New semaphore signals on the Dudding Hill Line

Discussion in 'Infrastructure & Stations' started by WideRanger, 13 Feb 2020.

  1. WideRanger

    WideRanger Member

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    Looking up at the Dudding Hill line as it crosses the Metropolitan Line just south of Neasden station, it seems that new semaphore signals are being installed.

    Were my eyes deceiving me?
     
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  3. Cherry_Picker

    Cherry_Picker Established Member

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    No. They were installed a week or two ago.
     
  4. hooverboy

    hooverboy Member

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    semaphore?

    there's not much of an excuse for installing these any more is there?
    besides,most of the line is colour aspect
     
  5. Aictos

    Aictos Established Member

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    Why put in new semaphore signals? Why not put in multiple aspect signals?
     
  6. Ianno87

    Ianno87 Established Member

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    Cheap, like for like with no complex interlocking changes on a low-capacity line. Strikes me as just being value for money, given the actual need at this moment in time.
     
  7. Bald Rick

    Bald Rick Established Member

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    Multiple aspect signals means resignalling.

    To put it into context, a new semaphore (in the same location) would cost a few thousand pounds.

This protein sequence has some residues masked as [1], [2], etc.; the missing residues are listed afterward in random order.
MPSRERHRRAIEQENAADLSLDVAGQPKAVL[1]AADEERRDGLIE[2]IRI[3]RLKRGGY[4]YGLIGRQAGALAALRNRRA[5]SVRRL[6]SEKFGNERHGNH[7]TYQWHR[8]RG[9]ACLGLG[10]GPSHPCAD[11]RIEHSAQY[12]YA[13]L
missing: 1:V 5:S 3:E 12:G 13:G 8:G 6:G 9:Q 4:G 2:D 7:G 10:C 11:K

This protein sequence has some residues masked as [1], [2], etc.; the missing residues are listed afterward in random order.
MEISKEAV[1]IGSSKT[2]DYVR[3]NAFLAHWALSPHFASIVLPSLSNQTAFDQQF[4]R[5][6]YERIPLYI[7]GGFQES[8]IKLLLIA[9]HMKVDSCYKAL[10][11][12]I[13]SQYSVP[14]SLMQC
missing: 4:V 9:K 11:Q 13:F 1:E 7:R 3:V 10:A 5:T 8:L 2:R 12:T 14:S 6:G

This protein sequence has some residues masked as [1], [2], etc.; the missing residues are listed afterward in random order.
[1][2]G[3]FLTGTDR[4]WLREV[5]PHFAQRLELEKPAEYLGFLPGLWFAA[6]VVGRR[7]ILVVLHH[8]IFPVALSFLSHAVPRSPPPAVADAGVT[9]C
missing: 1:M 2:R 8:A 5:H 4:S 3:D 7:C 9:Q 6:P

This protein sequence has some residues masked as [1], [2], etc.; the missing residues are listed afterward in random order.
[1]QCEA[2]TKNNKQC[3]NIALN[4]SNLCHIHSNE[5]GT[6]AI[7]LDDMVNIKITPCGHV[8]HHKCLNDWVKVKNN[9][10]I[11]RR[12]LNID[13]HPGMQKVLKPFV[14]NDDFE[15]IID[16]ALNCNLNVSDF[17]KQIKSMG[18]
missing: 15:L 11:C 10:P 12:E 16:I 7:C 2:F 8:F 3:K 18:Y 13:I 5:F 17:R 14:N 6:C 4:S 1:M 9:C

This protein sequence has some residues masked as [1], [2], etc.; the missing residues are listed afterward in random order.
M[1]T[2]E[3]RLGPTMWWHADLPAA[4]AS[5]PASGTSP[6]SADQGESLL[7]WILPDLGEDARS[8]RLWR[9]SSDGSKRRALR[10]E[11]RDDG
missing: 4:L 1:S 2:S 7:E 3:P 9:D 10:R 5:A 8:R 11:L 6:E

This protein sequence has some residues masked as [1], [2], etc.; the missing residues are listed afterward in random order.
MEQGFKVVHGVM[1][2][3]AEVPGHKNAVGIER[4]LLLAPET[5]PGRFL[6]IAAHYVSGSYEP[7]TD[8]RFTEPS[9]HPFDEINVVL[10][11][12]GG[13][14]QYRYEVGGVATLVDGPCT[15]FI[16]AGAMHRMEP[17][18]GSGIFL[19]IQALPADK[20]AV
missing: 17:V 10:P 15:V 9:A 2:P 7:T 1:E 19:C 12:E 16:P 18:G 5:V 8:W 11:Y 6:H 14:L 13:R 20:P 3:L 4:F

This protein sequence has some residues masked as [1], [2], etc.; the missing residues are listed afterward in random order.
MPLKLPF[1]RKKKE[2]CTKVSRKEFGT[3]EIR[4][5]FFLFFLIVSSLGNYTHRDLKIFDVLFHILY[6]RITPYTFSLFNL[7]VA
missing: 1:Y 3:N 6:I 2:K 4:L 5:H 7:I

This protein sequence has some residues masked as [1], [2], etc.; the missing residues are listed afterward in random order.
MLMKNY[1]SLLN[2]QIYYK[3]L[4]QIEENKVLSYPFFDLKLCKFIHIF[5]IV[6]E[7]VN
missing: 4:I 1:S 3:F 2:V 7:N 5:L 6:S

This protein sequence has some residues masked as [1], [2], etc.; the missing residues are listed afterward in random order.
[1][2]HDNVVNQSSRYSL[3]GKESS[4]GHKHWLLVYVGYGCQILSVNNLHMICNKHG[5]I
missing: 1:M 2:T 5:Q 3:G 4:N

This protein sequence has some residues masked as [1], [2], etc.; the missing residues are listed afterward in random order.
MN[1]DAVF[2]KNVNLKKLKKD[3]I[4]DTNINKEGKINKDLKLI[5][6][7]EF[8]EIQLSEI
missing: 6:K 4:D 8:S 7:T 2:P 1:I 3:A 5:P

Resignalling that line is in the tens of millions (notwithstanding that there has been space left on West Hampstead Panel 2 for it for 40 years!)
     
  8. Aictos

    Aictos Established Member

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    Ahh I see, now it makes sense.
     
  9. Cherry_Picker

    Cherry_Picker Established Member

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    I've not read any notices for that line, but it might just be a like for like replacement of a worn out signal. You can see them clearly from the Jubilee Line near Neasden.
     
  10. John Webb

    John Webb Established Member

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    This line - primarily for freight with occasional steam excursions - is semaphore signalled throughout its length from its divergence from the North London line at Acton Wells to a triangular junction with the Midland Main Line at Cricklewood at Dudding Hill Junction. It is briefly covered in a recent book "Britain's Last Mechanical Signalling" by Gareth David (Pen and Sword Transport, 2019, ISBN 978 1 52671 773 2) and in more detail in the Middleton Press book "St Pancras to St Albans" published in 2002 (ISBN 1 901706 78 8).